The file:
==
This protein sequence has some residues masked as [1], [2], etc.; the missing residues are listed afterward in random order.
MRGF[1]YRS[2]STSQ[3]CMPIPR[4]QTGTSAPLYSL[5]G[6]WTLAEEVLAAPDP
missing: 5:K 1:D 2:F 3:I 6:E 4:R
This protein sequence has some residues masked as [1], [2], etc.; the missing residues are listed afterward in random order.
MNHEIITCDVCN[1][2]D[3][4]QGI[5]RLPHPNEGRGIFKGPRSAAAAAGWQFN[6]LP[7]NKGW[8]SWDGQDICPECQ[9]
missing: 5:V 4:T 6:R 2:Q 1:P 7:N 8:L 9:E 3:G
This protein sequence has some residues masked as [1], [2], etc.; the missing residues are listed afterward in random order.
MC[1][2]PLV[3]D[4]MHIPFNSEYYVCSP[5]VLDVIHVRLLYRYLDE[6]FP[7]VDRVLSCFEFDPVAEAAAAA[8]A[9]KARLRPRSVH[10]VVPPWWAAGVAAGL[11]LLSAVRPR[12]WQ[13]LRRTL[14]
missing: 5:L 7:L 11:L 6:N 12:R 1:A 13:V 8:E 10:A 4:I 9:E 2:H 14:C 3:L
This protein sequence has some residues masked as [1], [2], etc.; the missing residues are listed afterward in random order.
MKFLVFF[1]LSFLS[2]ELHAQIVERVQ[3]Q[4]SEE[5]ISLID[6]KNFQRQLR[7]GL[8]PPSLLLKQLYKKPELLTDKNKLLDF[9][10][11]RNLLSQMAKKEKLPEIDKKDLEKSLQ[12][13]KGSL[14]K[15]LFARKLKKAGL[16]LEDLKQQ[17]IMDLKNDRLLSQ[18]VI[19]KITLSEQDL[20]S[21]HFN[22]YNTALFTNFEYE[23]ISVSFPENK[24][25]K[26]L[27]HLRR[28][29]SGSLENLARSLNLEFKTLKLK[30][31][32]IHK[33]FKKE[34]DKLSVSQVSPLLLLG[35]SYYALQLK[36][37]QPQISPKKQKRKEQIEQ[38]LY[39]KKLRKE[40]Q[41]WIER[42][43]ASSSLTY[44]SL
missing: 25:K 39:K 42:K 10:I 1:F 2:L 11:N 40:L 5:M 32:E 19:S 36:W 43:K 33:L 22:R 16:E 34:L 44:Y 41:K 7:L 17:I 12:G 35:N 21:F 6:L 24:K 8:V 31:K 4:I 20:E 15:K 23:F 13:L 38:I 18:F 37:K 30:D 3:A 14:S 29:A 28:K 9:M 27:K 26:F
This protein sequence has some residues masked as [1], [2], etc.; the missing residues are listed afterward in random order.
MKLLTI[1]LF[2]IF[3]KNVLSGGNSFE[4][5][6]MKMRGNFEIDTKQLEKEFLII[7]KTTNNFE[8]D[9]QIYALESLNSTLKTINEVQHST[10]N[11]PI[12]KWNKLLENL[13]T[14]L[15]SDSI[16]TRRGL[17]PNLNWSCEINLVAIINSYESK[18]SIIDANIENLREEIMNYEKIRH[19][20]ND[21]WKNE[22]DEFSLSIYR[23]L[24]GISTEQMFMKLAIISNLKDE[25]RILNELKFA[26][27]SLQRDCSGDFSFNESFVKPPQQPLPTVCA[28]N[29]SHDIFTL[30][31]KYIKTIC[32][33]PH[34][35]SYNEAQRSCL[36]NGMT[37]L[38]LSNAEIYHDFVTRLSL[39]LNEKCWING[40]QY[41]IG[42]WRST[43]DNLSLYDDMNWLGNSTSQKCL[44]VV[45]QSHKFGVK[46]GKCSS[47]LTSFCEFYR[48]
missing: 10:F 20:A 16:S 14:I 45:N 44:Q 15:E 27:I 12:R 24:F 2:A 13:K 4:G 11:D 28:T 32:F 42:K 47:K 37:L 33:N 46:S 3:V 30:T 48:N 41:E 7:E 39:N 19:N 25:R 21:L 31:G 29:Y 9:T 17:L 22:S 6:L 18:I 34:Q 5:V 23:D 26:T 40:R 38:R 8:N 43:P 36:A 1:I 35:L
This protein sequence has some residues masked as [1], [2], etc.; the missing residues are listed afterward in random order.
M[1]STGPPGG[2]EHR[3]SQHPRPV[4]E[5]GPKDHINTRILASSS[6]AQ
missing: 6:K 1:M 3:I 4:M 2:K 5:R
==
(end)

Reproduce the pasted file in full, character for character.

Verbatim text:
This protein sequence has some residues masked as [1], [2], etc.; the missing residues are listed afterward in random order.
MRGF[1]YRS[2]STSQ[3]CMPIPR[4]QTGTSAPLYSL[5]G[6]WTLAEEVLAAPDP
missing: 5:K 1:D 2:F 3:I 6:E 4:R
This protein sequence has some residues masked as [1], [2], etc.; the missing residues are listed afterward in random order.
MNHEIITCDVCN[1][2]D[3][4]QGI[5]RLPHPNEGRGIFKGPRSAAAAAGWQFN[6]LP[7]NKGW[8]SWDGQDICPECQ[9]
missing: 5:V 4:T 6:R 2:Q 1:P 7:N 8:L 9:E 3:G
This protein sequence has some residues masked as [1], [2], etc.; the missing residues are listed afterward in random order.
MC[1][2]PLV[3]D[4]MHIPFNSEYYVCSP[5]VLDVIHVRLLYRYLDE[6]FP[7]VDRVLSCFEFDPVAEAAAAA[8]A[9]KARLRPRSVH[10]VVPPWWAAGVAAGL[11]LLSAVRPR[12]WQ[13]LRRTL[14]
missing: 5:L 7:L 11:L 6:N 12:R 1:A 13:V 8:E 10:A 4:I 9:E 2:H 14:C 3:L
This protein sequence has some residues masked as [1], [2], etc.; the missing residues are listed afterward in random order.
MKFLVFF[1]LSFLS[2]ELHAQIVERVQ[3]Q[4]SEE[5]ISLID[6]KNFQRQLR[7]GL[8]PPSLLLKQLYKKPELLTDKNKLLDF[9][10][11]RNLLSQMAKKEKLPEIDKKDLEKSLQ[12][13]KGSL[14]K[15]LFARKLKKAGL[16]LEDLKQQ[17]IMDLKNDRLLSQ[18]VI[19]KITLSEQDL[20]S[21]HFN[22]YNTALFTNFEYE[23]ISVSFPENK[24][25]K[26]L[27]HLRR[28][29]SGSLENLARSLNLEFKTLKLK[30][31][32]IHK[33]FKKE[34]DKLSVSQVSPLLLLG[35]SYYALQLK[36][37]QPQISPKKQKRKEQIEQ[38]LY[39]KKLRKE[40]Q[41]WIER[42][43]ASSSLTY[44]SL
missing: 25:K 39:K 42:K 10:I 1:F 2:L 11:N 40:L 5:M 32:E 19:S 36:W 43:K 33:L 22:R 16:E 34:L 44:Y 41:K 7:L 17:I 12:G 35:N 21:F 6:L 24:K 8:V 31:K 4:I 20:E 15:K 23:F 13:L 38:I 18:F 37:K 30:D 3:A 14:S 29:A 28:K 9:M 27:K 26:F
This protein sequence has some residues masked as [1], [2], etc.; the missing residues are listed afterward in random order.
MKLLTI[1]LF[2]IF[3]KNVLSGGNSFE[4][5][6]MKMRGNFEIDTKQLEKEFLII[7]KTTNNFE[8]D[9]QIYALESLNSTLKTINEVQHST[10]N[11]PI[12]KWNKLLENL[13]T[14]L[15]SDSI[16]TRRGL[17]PNLNWSCEINLVAIINSYESK[18]SIIDANIENLREEIMNYEKIRH[19][20]ND[21]WKNE[22]DEFSLSIYR[23]L[24]GISTEQMFMKLAIISNLKDE[25]RILNELKFA[26][27]SLQRDCSGDFSFNESFVKPPQQPLPTVCA[28]N[29]SHDIFTL[30][31]KYIKTIC[32][33]PH[34][35]SYNEAQRSCL[36]NGMT[37]L[38]LSNAEIYHDFVTRLSL[39]LNEKCWING[40]QY[41]IG[42]WRST[43]DNLSLYDDMNWLGNSTSQKCL[44]VV[45]QSHKFGVK[46]GKCSS[47]LTSFCEFYR[48]
missing: 10:F 20:A 16:S 14:I 45:N 44:Q 15:E 27:I 12:R 24:F 2:A 13:K 4:G 11:D 28:T 32:F 42:K 47:K 37:L 33:N 46:S 3:V 30:T 48:N 41:E 7:E 39:N 19:N 25:R 21:L 31:G 29:Y 9:T 17:L 22:S 6:L 18:I 34:Q 5:V 23:D 26:T 40:R 38:R 8:N 43:P 36:A 1:I 35:L
This protein sequence has some residues masked as [1], [2], etc.; the missing residues are listed afterward in random order.
M[1]STGPPGG[2]EHR[3]SQHPRPV[4]E[5]GPKDHINTRILASSS[6]AQ
missing: 6:K 1:M 3:I 4:M 2:K 5:R